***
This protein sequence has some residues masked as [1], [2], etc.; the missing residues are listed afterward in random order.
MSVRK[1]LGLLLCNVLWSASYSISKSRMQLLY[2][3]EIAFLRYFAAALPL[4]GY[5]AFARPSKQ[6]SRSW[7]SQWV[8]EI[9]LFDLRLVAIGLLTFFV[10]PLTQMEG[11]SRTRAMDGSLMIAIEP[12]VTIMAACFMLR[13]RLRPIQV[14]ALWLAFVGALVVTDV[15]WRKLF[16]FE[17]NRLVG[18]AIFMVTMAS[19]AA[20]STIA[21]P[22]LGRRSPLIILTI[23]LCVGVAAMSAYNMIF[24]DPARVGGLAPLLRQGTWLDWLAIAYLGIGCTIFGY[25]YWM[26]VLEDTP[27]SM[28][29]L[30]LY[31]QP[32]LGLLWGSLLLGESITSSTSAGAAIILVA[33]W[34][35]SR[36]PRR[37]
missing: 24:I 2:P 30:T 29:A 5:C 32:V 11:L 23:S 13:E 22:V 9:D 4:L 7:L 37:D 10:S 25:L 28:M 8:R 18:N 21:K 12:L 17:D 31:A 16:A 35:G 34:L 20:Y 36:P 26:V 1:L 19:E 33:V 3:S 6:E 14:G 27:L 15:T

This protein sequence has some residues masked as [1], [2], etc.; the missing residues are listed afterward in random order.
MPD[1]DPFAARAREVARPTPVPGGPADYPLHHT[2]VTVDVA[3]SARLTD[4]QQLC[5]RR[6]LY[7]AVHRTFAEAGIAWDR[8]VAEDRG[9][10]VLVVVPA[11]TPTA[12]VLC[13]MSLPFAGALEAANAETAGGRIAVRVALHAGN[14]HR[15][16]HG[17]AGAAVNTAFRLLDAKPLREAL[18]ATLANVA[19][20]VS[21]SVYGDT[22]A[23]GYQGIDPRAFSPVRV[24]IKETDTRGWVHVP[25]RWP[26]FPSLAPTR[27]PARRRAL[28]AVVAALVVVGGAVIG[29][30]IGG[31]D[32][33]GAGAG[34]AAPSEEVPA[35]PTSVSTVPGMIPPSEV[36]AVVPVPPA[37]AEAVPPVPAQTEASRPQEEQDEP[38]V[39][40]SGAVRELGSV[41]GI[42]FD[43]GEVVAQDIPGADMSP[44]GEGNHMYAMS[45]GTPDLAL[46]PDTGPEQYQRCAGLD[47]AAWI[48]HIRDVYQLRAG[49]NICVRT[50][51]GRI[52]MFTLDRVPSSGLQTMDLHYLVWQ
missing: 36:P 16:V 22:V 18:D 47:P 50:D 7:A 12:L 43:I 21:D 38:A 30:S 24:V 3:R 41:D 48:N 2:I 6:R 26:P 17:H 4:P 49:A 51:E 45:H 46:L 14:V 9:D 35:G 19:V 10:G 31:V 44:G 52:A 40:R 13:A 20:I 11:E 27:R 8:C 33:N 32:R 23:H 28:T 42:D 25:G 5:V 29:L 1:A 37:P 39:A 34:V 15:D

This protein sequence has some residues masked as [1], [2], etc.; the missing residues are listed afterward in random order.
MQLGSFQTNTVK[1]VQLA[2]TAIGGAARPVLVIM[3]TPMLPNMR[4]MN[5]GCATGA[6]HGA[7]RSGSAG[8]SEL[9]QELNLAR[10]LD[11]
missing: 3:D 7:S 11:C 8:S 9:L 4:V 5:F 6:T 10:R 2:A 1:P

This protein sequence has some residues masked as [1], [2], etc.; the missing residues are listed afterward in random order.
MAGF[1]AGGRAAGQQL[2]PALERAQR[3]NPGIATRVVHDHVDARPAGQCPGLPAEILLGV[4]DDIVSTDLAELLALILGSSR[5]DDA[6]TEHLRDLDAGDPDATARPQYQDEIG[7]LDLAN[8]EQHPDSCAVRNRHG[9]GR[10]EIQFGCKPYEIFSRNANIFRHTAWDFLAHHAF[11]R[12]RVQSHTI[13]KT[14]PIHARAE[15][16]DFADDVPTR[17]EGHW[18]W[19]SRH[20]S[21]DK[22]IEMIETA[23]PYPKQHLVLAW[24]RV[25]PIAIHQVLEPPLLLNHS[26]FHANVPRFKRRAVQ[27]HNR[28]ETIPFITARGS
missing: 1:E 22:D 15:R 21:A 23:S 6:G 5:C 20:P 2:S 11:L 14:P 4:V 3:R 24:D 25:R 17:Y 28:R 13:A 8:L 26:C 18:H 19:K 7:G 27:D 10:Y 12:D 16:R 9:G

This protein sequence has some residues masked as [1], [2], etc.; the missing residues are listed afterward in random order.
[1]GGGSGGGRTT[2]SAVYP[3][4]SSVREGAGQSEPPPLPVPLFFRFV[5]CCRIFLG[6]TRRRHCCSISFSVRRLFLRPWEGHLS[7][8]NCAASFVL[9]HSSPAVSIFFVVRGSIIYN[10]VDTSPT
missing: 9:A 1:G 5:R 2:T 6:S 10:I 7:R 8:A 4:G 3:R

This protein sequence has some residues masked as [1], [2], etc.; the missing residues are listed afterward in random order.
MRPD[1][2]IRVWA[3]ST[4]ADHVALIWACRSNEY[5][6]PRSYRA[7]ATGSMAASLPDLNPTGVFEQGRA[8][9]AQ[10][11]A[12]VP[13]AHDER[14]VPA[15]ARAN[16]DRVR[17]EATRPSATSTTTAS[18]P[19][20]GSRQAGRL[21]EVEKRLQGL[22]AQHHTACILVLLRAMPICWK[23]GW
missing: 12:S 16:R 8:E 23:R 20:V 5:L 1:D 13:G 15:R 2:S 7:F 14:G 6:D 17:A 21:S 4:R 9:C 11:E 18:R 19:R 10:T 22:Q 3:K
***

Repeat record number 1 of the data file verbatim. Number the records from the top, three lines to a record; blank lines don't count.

This protein sequence has some residues masked as [1], [2], etc.; the missing residues are listed afterward in random order.
MSVRK[1]LGLLLCNVLWSASYSISKSRMQLLY[2][3]EIAFLRYFAAALPL[4]GY[5]AFARPSKQ[6]SRSW[7]SQWV[8]EI[9]LFDLRLVAIGLLTFFV[10]PLTQMEG[11]SRTRAMDGSLMIAIEP[12]VTIMAACFMLR[13]RLRPIQV[14]ALWLAFVGALVVTDV[15]WRKLF[16]FE[17]NRLVG[18]AIFMVTMAS[19]AA[20]STIA[21]P[22]LGRRSPLIILTI[23]LCVGVAAMSAYNMIF[24]DPARVGGLAPLLRQGTWLDWLAIAYLGIGCTIFGY[25]YWM[26]VLEDTP[27]SM[28][29]L[30]LY[31]QP[32]LGLLWGSLLLGESITSSTSAGAAIILVA[33]W[34][35]SR[36]PRR[37]
missing: 24:I 2:P 30:T 29:A 5:C 32:V 11:L 23:S 13:E 22:V 9:D 4:L 7:L 37:D 10:S 25:L 28:M 8:R 18:N 21:K 12:L 17:D 31:A 16:A 35:G 34:L 20:Y 36:P 26:V 1:L 19:E 33:V 3:S 6:E 14:G 27:L 15:T